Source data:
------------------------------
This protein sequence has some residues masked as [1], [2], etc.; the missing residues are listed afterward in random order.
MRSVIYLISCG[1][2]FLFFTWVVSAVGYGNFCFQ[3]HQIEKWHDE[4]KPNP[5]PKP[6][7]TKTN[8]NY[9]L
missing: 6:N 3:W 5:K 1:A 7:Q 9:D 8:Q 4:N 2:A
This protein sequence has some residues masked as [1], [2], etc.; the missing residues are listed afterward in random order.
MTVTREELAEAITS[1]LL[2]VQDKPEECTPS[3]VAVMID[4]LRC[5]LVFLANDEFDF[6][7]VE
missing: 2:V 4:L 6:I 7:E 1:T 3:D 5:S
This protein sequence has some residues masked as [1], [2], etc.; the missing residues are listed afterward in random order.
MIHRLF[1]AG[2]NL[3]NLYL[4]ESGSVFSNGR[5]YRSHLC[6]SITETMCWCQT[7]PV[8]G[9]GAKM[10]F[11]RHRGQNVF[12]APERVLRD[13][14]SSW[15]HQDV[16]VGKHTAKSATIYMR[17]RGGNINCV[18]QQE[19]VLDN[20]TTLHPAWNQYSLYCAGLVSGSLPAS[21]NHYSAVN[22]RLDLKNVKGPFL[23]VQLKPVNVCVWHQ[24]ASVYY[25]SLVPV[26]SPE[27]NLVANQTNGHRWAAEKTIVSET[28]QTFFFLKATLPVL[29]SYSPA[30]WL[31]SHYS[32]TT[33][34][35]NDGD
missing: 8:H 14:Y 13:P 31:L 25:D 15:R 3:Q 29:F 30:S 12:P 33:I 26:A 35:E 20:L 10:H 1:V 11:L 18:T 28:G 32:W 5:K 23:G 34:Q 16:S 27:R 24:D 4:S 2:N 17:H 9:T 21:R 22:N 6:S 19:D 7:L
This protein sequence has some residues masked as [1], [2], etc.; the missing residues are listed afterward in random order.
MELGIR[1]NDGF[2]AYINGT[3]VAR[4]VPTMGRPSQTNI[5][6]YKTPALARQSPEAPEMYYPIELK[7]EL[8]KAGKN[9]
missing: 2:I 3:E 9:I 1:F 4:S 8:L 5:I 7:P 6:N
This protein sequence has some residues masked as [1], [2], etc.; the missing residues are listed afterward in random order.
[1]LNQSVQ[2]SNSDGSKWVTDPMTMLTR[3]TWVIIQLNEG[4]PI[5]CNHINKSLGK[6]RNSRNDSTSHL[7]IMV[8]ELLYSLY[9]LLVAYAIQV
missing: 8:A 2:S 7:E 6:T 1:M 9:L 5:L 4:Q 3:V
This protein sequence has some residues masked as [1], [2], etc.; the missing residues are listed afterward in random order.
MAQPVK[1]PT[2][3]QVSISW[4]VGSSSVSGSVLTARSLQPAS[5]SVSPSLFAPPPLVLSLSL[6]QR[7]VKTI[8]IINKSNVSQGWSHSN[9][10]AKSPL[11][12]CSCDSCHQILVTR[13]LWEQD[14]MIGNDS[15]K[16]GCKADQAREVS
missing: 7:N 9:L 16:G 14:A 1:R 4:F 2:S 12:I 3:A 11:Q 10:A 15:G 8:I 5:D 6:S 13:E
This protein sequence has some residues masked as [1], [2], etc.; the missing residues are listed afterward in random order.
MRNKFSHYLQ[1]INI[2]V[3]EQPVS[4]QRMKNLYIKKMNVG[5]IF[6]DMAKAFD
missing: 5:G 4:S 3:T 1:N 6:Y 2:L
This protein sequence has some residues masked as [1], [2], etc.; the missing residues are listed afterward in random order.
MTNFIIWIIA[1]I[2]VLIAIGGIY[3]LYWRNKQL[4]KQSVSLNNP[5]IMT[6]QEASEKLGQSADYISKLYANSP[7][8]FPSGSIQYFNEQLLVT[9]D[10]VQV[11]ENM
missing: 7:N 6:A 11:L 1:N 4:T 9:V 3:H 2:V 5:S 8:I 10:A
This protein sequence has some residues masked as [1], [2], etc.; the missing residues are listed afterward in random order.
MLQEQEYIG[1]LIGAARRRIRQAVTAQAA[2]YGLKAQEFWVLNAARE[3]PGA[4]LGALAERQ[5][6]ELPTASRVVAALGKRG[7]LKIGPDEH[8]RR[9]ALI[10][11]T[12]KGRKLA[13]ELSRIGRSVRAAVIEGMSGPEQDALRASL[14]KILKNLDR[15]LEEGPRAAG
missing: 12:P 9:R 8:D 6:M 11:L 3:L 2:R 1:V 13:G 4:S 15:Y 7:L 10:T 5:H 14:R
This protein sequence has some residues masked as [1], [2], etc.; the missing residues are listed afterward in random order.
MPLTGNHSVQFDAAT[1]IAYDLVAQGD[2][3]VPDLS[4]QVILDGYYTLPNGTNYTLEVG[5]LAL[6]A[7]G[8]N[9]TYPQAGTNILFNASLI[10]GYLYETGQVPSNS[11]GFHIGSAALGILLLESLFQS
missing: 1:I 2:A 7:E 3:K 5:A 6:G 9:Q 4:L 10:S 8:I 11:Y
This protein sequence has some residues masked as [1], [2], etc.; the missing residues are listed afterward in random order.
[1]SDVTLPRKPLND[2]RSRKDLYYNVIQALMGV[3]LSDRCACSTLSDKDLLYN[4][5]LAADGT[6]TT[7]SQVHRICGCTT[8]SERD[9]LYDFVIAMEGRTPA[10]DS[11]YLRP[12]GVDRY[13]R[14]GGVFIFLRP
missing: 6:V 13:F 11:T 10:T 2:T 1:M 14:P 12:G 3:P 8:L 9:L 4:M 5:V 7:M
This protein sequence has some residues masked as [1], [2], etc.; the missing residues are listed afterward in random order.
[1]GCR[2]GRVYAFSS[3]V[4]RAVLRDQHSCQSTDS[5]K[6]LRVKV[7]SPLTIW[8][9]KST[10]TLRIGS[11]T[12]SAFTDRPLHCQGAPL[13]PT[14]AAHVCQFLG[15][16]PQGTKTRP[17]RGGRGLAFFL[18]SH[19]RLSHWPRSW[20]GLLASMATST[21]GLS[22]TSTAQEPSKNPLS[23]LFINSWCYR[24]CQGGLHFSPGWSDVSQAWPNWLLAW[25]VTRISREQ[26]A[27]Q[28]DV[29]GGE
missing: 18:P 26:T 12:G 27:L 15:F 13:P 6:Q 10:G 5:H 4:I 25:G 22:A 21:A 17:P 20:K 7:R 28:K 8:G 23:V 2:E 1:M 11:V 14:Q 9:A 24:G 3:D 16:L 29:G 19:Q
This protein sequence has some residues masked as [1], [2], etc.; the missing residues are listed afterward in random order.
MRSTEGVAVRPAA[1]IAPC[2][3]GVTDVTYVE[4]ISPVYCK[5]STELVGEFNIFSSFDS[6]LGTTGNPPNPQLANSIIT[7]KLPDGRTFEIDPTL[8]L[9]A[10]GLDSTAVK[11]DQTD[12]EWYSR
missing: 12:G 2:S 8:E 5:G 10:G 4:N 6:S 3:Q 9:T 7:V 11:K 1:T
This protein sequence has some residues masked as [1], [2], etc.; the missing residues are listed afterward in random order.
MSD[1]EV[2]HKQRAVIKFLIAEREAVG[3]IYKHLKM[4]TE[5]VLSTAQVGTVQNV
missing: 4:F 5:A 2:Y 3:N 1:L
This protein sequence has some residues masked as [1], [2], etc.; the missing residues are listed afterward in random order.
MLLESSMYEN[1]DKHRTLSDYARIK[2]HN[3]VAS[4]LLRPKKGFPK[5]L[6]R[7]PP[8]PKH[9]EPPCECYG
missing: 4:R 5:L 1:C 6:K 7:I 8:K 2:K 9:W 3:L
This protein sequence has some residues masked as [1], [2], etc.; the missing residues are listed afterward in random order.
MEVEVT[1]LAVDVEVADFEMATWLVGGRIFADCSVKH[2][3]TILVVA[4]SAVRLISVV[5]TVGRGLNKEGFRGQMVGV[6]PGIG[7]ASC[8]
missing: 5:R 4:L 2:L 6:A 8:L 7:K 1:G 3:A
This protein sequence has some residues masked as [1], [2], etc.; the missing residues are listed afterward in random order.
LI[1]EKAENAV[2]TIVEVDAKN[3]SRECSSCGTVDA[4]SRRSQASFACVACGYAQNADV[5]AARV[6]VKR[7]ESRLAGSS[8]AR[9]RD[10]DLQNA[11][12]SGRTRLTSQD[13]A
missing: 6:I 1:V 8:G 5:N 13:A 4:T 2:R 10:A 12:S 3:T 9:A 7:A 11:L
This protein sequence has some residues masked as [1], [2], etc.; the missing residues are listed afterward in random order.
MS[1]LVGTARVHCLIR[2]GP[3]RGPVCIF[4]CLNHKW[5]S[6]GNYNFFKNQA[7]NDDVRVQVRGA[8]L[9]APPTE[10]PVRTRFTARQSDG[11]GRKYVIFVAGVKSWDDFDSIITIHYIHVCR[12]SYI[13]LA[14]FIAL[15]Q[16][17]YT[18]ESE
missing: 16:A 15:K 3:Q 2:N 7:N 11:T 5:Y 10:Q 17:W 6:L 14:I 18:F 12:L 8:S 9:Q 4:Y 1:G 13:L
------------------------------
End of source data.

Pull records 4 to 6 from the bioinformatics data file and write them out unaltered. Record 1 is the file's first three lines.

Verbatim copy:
This protein sequence has some residues masked as [1], [2], etc.; the missing residues are listed afterward in random order.
MELGIR[1]NDGF[2]AYINGT[3]VAR[4]VPTMGRPSQTNI[5][6]YKTPALARQSPEAPEMYYPIELK[7]EL[8]KAGKN[9]
missing: 2:I 3:E 9:I 1:F 4:S 8:L 5:I 7:P 6:N
This protein sequence has some residues masked as [1], [2], etc.; the missing residues are listed afterward in random order.
[1]LNQSVQ[2]SNSDGSKWVTDPMTMLTR[3]TWVIIQLNEG[4]PI[5]CNHINKSLGK[6]RNSRNDSTSHL[7]IMV[8]ELLYSLY[9]LLVAYAIQV
missing: 8:A 2:S 7:E 6:T 1:M 9:L 5:L 4:Q 3:V
This protein sequence has some residues masked as [1], [2], etc.; the missing residues are listed afterward in random order.
MAQPVK[1]PT[2][3]QVSISW[4]VGSSSVSGSVLTARSLQPAS[5]SVSPSLFAPPPLVLSLSL[6]QR[7]VKTI[8]IINKSNVSQGWSHSN[9][10]AKSPL[11][12]CSCDSCHQILVTR[13]LWEQD[14]MIGNDS[15]K[16]GCKADQAREVS
missing: 7:N 9:L 16:G 14:A 1:R 4:F 2:S 12:I 3:A 11:Q 10:A 15:G 8:I 5:D 6:S 13:E